A Tale of Two Schools
In spring 1965, Azusa College buzzed with life as students walked to and from classes, ate lunch, and met for study sessions. But one topic dominated conversations among students, teachers, and staff alike: the upcoming merger with their rival, Los Angeles Pacific College (LAPC). In the nearby community of Hermon, LAPC students discussed the same changes and anxiously anticipated moving to their rival’s campus.
As universities grounded in the Christian faith, both institutions sought the same goals: instilling academic excellence and strong Christian values in their students. However, due to small sizes and limited resources, neither school could reach its full potential alone. “Azusa College and LAPC could accomplish far more as one entity,” said Ken Otto, M.S., MLIS, Special Collections librarian at APU. “Together, they became a dynamic and energetic Christian college with a host of new opportunities.”
That August, a flood of students arrived for move-in day, helping each other unpack luggage, tables, chairs, and couches from trucks and moving vans as they began life at their new home. Before the merger, 240 students attended Azusa College and 150 attended LAPC, but a staggering 600 enrolled at the new Azusa Pacific College in its first year. “Nearly every department experienced incredible growth,” said Carolyn Koons ’65, a physical education instructor at the new school. “Such an influx of talented faculty, staff, and students infused campus with an incredible collaborative energy.” Staff and administrators from both schools worked toward more effective, smoother operations. Professors combined expertise to improve classroom curriculum. Music majors blended talents in ensembles. Students collaborated over a yearbook dubbed Tavaleph, and a new newspaper—the Clause.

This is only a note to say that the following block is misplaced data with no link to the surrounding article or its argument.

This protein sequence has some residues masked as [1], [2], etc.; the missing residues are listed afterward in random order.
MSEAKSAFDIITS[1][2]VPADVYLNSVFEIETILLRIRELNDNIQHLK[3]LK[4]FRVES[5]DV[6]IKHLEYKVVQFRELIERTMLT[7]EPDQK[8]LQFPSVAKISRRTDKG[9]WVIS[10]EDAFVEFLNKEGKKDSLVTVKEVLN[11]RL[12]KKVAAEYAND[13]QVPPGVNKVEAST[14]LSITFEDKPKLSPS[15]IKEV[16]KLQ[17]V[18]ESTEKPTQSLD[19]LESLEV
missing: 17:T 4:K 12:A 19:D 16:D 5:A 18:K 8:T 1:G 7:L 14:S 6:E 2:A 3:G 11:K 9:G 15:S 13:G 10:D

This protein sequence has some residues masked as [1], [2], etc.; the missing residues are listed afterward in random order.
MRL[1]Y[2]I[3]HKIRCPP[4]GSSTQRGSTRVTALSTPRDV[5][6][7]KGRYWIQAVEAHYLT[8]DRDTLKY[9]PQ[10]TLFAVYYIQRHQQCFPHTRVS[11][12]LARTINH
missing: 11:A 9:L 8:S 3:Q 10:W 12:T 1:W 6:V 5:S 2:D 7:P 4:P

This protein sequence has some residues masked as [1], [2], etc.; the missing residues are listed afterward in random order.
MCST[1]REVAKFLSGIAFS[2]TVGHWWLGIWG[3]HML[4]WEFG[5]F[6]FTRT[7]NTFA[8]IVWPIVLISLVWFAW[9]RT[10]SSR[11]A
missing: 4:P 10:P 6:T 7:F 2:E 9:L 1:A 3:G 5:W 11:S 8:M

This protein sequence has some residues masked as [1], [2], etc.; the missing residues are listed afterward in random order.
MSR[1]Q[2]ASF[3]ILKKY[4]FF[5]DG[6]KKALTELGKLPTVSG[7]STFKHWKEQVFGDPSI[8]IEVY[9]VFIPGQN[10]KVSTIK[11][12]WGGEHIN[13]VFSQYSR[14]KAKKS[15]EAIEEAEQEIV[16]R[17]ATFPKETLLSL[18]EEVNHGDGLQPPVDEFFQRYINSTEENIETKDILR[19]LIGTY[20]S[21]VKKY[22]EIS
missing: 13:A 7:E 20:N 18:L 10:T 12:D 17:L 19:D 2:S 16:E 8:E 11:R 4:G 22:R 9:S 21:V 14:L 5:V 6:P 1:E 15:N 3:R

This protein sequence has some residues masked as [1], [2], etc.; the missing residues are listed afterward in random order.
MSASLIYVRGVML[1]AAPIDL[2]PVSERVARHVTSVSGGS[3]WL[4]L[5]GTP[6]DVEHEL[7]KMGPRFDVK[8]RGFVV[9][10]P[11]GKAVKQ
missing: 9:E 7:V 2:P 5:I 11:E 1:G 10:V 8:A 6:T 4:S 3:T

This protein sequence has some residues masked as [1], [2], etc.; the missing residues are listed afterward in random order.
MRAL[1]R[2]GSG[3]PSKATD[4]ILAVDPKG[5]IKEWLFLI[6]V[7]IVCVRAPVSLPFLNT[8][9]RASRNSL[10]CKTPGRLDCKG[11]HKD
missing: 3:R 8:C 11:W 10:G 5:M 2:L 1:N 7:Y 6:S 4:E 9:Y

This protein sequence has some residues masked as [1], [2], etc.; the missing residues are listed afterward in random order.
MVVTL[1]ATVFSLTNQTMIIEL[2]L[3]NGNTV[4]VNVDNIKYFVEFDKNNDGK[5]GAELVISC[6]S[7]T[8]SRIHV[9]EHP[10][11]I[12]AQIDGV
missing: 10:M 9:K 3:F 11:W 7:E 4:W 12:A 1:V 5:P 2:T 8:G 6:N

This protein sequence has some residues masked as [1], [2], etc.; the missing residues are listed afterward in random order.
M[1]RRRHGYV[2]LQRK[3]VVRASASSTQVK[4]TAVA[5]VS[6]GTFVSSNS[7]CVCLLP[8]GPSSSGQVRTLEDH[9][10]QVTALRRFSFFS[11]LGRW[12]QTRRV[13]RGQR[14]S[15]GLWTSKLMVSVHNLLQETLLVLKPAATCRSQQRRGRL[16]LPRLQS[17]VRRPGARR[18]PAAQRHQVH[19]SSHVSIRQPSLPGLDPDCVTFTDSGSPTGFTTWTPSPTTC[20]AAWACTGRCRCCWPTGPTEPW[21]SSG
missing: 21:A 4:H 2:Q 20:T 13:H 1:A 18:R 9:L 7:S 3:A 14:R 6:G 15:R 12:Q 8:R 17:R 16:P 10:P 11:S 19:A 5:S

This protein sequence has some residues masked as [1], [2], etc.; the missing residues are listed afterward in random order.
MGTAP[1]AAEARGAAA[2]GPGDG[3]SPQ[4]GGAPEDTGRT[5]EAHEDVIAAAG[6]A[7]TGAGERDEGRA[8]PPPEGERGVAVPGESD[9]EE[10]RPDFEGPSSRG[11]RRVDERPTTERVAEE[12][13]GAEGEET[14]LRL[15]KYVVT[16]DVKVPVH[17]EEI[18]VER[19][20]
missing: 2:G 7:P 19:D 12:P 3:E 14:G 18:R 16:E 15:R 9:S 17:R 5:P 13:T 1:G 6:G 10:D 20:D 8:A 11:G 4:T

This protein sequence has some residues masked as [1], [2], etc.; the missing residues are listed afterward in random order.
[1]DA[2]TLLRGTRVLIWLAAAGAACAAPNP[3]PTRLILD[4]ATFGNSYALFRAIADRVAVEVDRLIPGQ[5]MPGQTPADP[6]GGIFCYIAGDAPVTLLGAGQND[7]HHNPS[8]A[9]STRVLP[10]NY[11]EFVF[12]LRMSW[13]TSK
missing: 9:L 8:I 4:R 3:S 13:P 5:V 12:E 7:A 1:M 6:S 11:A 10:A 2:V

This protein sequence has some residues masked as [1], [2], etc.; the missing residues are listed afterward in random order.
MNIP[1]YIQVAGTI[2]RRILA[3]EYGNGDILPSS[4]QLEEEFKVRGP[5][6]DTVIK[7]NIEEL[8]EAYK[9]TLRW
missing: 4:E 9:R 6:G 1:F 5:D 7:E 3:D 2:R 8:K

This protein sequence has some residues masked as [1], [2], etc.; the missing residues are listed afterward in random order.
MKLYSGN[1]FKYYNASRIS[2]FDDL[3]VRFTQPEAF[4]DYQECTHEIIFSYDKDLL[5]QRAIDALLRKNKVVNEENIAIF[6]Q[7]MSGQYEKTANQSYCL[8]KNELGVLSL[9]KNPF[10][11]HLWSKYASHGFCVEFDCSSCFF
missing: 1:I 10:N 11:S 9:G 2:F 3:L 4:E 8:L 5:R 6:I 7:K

Most notably, the Azusa College Sentinels and LAPC Panthers sports teams—archrivals just a few months earlier—joined forces in baseball, basketball, soccer, track, cross country, and football as the Azusa Pacific College Cougars. “The first football game of the season represented a turning point in the schools’ union as we rooted for one team as one body,” said Cliff Hamlow ’56, then Azusa Pacific College athletic director. “More students and talent launched us to a higher level of performance in athletics, music, and academics, setting the stage for APU today.”
Azusa College and LAPC student body presidents Peb Jackson ’67 and Mike McKee ’67 co-governed the new Student Government Association (SGA). “Peb and I both wanted to unite these two schools,” said McKee. The presidents shared their responsibilities evenly and planned regular campus-wide social events to inspire unity. “Each school brought important contributions to this merger of equals. The whole was better than its parts, and friendships formed that last to this day.”
Posted: March 9, 2015